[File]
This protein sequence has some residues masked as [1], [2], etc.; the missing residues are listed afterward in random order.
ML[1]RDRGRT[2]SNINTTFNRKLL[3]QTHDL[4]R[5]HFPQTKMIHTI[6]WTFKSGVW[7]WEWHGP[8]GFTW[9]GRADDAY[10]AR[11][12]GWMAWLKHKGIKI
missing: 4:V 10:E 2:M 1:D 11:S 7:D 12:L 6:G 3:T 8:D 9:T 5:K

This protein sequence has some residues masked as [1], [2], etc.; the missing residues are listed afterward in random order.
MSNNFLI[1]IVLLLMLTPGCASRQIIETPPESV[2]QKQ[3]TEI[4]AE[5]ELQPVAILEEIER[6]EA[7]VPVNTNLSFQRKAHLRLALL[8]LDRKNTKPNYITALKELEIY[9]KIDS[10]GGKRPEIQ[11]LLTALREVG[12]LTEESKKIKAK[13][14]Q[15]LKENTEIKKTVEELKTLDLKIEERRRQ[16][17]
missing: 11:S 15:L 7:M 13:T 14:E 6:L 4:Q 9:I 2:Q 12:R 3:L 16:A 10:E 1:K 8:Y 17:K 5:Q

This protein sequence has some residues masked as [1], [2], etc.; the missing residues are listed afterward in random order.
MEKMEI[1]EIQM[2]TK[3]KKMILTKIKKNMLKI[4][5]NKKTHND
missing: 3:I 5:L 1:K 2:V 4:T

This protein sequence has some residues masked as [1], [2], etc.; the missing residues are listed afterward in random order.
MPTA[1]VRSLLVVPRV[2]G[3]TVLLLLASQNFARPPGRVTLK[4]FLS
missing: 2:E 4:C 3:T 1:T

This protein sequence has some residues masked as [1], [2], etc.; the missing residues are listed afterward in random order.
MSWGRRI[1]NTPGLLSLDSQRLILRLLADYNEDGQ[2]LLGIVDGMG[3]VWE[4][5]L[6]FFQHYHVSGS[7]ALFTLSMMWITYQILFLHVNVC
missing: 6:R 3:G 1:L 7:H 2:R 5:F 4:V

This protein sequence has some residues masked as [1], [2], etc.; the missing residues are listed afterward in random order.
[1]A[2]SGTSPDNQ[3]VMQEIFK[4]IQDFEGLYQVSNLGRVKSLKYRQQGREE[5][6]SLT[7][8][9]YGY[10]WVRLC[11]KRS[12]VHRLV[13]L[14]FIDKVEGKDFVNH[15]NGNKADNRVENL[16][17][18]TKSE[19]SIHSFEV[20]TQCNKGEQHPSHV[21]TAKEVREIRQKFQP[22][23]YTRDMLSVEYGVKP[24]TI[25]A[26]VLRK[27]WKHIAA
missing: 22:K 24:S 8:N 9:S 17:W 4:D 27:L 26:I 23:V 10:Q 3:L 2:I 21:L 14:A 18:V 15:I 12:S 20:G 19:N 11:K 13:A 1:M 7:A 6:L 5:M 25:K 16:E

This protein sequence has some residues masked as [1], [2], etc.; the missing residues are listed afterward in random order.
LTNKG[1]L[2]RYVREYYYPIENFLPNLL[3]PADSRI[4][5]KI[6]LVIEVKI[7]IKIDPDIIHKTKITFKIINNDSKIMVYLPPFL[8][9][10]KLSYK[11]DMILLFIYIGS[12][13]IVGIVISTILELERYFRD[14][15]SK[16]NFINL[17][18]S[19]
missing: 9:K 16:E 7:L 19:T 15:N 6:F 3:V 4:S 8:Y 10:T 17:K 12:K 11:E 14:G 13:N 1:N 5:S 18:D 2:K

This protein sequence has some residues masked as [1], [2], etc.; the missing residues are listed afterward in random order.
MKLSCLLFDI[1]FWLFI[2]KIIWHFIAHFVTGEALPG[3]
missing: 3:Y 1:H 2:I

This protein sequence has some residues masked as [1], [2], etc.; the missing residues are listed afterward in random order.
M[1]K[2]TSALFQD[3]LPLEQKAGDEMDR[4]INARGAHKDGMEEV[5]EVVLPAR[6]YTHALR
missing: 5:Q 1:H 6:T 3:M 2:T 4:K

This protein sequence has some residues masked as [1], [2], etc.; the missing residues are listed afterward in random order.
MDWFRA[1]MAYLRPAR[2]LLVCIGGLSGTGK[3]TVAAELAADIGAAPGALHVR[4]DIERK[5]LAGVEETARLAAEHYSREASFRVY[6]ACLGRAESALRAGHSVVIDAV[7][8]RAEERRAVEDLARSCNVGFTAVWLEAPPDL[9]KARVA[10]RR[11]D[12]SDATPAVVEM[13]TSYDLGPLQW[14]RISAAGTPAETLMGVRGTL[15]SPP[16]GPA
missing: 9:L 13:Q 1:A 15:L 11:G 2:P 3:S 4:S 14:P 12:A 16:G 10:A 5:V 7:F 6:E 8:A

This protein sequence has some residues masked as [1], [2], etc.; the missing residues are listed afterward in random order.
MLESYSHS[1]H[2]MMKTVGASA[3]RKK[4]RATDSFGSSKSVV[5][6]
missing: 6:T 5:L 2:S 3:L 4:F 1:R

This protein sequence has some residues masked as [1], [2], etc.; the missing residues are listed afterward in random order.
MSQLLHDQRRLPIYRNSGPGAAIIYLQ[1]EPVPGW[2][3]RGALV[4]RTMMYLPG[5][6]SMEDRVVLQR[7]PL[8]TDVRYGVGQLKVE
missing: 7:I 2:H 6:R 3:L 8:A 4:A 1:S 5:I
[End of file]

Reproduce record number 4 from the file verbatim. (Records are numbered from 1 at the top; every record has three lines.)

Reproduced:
This protein sequence has some residues masked as [1], [2], etc.; the missing residues are listed afterward in random order.
MPTA[1]VRSLLVVPRV[2]G[3]TVLLLLASQNFARPPGRVTLK[4]FLS
missing: 2:E 4:C 3:T 1:T